The Reason You’re Stuck (and the one best way to avoid the six ways that will keep you stuck)

Editor’s note: This is a guest post from best-selling author and top blogger Seth Godin, author of the new book Linchpin: Are You Indispensable?.

Why is it so difficult to ship?

Ship as in get it out the door. Ship as in make a difference at work. Ship as in contribute your art and vision and expertise and passion to the project you’re working on.

Regular readers of this blog (and of Leo’s life-changing book) have seen first hand what happens when you force the distractions out of your life and focus on what needs to be completed instead. What he has taught us is that when you focus your efforts and energies on things that matter and cut out the stalling and distractions, amazing things happen. It’s absolutely astonishing how much we can accomplish (and insanely disappointing how few people do).

What separates the few who ship from the masses who stumble, stall and ultimately surrender?

The resistance.

Steven Pressfield first wrote about the resistance a few years ago. The resistance is that little voice in the back of your head, the one that tells you that it will never work, the one that insists you check your email one last time, the one that worries that people will laugh at you.

The resistance loves committees and it hates a mission. The resistance creates fear and uncertainty, and it will do almost anything to keep you from being noticed. There’s a biological underpinning to the resistance–your amygdala. The amygdala is the pre-historic portion of your brain, located near the brain stem. It’s responsible for fear and anger and revenge and sex and survival. When the amygdala is aroused, when it feels threatened, when there’s a sense that people might actually laugh at you, it takes over. It rises up in rage and fear and shuts you down.

And so the resistance kicks in. The resistance goes to meetings and plays devil’s advocate (I didn’t know the devil needed an advocate.)

The resistance finds excuses, it makes tasks needlessly complex (or oversimplifies so much that you fail). The resistance uses phrases like, “see, I told you it would never work.” The resistance demands that you study the issue more, or grab a Diet Coke, or go visit those friends who are in from out of town and you won’t be able to see them unless you go right now. The resistance invented yak shaving. The resistance is also responsible for giving you an even better idea just before you finish this one… in fact, the resistance will do anything it can to prevent you from shipping.

Why do little companies get so much more out the door than big ones? Because big companies have committees, groups of people designed to protect the status quo, to prevent failure, to avoid catastrophe. The committee is made up of humans, each of whom is battling her own version of the resistance. “If this ships, my boss will see it, and I might get fired.” “If this ships, a kid might use it, cut of his finger and I might get in trouble.” “If this ships, people are going to think it was my idea, and there’s a chance, just a chance, they might hate it.” Most of all, “if this ships, people might laugh at me.” And so the committee shoots for the lowest common denominator of safety, a product or service or idea that arouses no one’s lizard brain. Which means mediocre. Or late. Or both.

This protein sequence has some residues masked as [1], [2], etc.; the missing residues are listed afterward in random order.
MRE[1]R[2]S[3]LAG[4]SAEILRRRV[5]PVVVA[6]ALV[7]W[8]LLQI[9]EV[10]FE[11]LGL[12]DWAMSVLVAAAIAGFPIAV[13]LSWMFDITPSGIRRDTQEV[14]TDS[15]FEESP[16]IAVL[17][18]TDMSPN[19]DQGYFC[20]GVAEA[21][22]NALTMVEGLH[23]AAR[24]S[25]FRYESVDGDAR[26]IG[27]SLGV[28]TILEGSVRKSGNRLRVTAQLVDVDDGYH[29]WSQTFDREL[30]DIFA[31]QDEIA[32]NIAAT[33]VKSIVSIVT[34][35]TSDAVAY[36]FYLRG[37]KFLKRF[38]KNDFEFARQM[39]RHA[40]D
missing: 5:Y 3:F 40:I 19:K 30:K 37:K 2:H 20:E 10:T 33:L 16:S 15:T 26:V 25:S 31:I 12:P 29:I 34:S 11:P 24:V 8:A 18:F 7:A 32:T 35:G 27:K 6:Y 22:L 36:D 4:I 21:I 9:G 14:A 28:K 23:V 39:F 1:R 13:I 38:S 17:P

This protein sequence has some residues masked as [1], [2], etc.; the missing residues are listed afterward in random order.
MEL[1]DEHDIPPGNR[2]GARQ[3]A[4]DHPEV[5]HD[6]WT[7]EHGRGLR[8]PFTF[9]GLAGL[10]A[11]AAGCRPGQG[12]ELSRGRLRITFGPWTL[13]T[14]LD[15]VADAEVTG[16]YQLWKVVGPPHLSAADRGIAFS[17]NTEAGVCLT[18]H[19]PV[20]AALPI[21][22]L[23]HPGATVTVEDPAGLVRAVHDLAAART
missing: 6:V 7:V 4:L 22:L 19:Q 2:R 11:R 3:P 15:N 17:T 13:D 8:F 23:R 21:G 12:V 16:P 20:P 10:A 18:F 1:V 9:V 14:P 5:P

The iPod came from two people, Steve and Jonathan. The Zune came from 250. Which product would you rather own?

The resistance sabotaged my work for years. It pushed me to focus on average topics, delivered in a blameless way, because that felt safer.

So, when others were starting search engines or revolutionizing the online world, I was busy creating sort of ordinary books for sort of ordinary editors who were looking for the next small thing. And no one scolded me for doing this. No one looked at my sort of average work and called me out on it, because they were fighting the very same resistance as I was. It’s surprisingly easy to get through life and make a career out of being average… the resistance would prefer it if you did.

The resistance is powerful, so powerful that all the shortcuts, time savers and focusing tools are powerless in its path. Now you know its name. Now you know how it sneaks in under the radar and sounds quite sensible as it undermines your work and compromises your vision. When the resistance appears, you must call it out. Call it by name. Recognize it for what it is and then defeat it. You will defeat it not by rationalization or even a calm discussion. You will defeat it with single-minded effort, effort so deep and dedicated that it might exhaust you.

Unfortunately, the web is filled with tips and tricks and lists that appear to help you in your quest to shut up the lizard, to defeat the resistance. I say unfortunately because these lists are calm, practical and ultimately ineffective. They are polite in the face of a nefarious enemy, they are rational in the face of screaming insecurity. None of them are working for you because you may not be serious about actually defeating the resistance. It’s fun to procrastinate and comforting to dissemble, because not shipping doesn’t arouse the lizard brain. It’s safe.

The challenge then, the missing link in the Zen Habits is this: you must quiet the lizard brain. You must defeat the resistance. You must find something SO IMPORTANT that it is worth enraging your prehistoric fears, SO IMPORTANT that you can’t sleep until it ships, SO IMPORTANT that yes, you are willing to go through all the hoops Leo lays out for you in order to ship.

Either that, or you could be mediocre instead.

Seth Godin is the author of a new book called Linchpin. It’s about recognizing, defeating and ultimately destroying the resistance on the path to doing work that matters. Read more about the book.